The island where wild animals are the protagonists of a unique world


“Only here on earth.” The Galapagos Islands are located about 1000km west of Ecuador in South America, and just below the equator. In thiis special place, you can find mysterious and mind-bending creatures nurtured by the accumulated flow of time.Charles Darwin got the idea of evolution by observing the creatures living on these islands, and it became a place that has a great influence on the development of natural science. While an irreplaceable place to experience the mysteries of life, the ecosystems of these islands have been severely damaged by human activity. How will we protect and inherit this one-of-a-kind land? On a Peace Boat voyage, you can travel through the Galapagos Islands while experiencing the island’s rare nature.

An island where humans were unkown.

The Galapagos Islands were born from the eruption of a submarine volcano about 10 million years ago. The winds and waves carried seeds of plants to the empty island, and birds, giant tortoises, and iguanas gradually flowed. These creatures underwent their evoluntion in order to adapt to the environment of the island. The island’s unique ecosystem was registered as the first UNESCO World Natural Heritage Site in 1978. However, environmental destruction by settlers and the presence of non-native species pose a crisis to the island’s ecosystem, and in 2007 it was added to the World Heritage in Danger List. Although later removed from the list due to the efforts of the people, the world learned from this process the importance of the island, a “treasure of endemic species.”

That we can learn from endemic species

The Galapagos Islands are a world where wildlife has the lead role. When visiting this area, we will comply with the rules set by each island so that animals and plants can live as they should. Of course, collecting and taking out wildlife is strictly prohibited. In the island, one can only walk at certain areas and act in groups of 16 or less with a certified “Naturalist Guide”. After arriving, the first place we visited was the Charles Darwin Research Station, which protects and breeds Galapagos tortoises. The world’s largest tortoise, endemic to these islands, has already become extinct in four subspecies due to overfishing. At the institute, activities to protect the remaining subspecies are continuing, and currently 20,000 tortoise are being raised.

Each turtle has its own characteristics. Turtles that live on grassy islands have short necks and dome-shaped shells, and turtles that eat high-altitude food such as cacti on grassless islands have long necks and saddles. You can see that they have evolved according to the environment of each island. Later, we board a small boat and head out to the sea, which boasts outstanding transparency. The Galapagos land iguana and marine iguana inhabit the South Plaza Island. The appearance of a liquiguana patiently waiting for the fruits and leaves to fall under the favorite prickly pear cactus tree seems to teach us what is important to us living in the present age without hesitation.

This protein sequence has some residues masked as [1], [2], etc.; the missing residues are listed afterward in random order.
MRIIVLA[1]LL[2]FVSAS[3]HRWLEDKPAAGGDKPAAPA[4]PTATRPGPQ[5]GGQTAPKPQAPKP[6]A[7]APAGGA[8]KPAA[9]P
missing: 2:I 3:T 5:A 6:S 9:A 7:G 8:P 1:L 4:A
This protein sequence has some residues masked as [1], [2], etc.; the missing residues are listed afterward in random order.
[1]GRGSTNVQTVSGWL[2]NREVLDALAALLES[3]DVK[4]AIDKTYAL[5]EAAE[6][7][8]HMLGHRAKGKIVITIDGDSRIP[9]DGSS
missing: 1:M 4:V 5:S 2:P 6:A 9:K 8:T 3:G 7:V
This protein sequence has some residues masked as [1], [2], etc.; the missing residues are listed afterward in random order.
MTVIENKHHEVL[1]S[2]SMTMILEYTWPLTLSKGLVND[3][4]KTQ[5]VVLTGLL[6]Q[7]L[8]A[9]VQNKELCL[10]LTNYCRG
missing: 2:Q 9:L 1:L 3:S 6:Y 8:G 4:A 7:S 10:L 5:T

In the rocky areas south of the island, you can see bird nests built on the cliffs of the cliffs. If you look up at the sky, you can see the red-billed tropicbird and the frigatebird fighting for food, and if you are lucky, you can also meet the blue-footed booby, also known as the “Galapagos idol.” When we entered the sea between the islands, the Galapagos sea lions, who are not afraid of humans, swam near us as if they were saying, “Let’s play together!” The island’s ecosystem is perfectly balanced by choosing a non-competitive lifestyle, such as fish-eating sea lions and gannets, and plant-eating giant tortoises and land iguanas.

The future of the Galapagos Islands

Just before the Galapagos Islands were listed on the World Heritage in Danger, Peace Boat and photographer Koichi Fujiwara launched the Glapagos Forest Restoration Project, recognizing the historical value of the islands and the importance to connect them to the future generations. Every time a participant visits the Galapagos Islands on a Peace Boat voyage, they plant seedlings such as Scallesia, which is endemic to the island, with local junior and senior high school students in an attempt to regain the ecosystem destroyed by exotic plants brought in by humans. These seedlings that are planted little by little over the years will create new primeval forests.

In response to this project of Peace Boat, which has a partnership with the United Nations’ SDGs (Sustainable Development Goals) campaign, local people have commened: “There are many tourists visiting Galapagos, but they plant trees in the area and visit us continously, which I think is something wonderful. I hope they will continue to watch for the growth of this island. ” Interacting with students is also an important time, we had the opportunity to talk with them as we had some food served.

“The nature of this island is a natural sight for us, and it’s hard to tell that we’re in danger. But many people come from faraway countries, giving us many opportunities to learn how valuable it is.” By visiting and welcoming each other, a positive impact is created, opening the possibilities to a new the future of the island, ones that will grow as the planted trees grow. Even though the islands are not on the World Heritage in Danger List anymore, some people think that the island’s environment is still recovering and people should avoid coming. However, by actually visiting and getting to know the current state of the island, I realized that it is our human mission to restore this nature.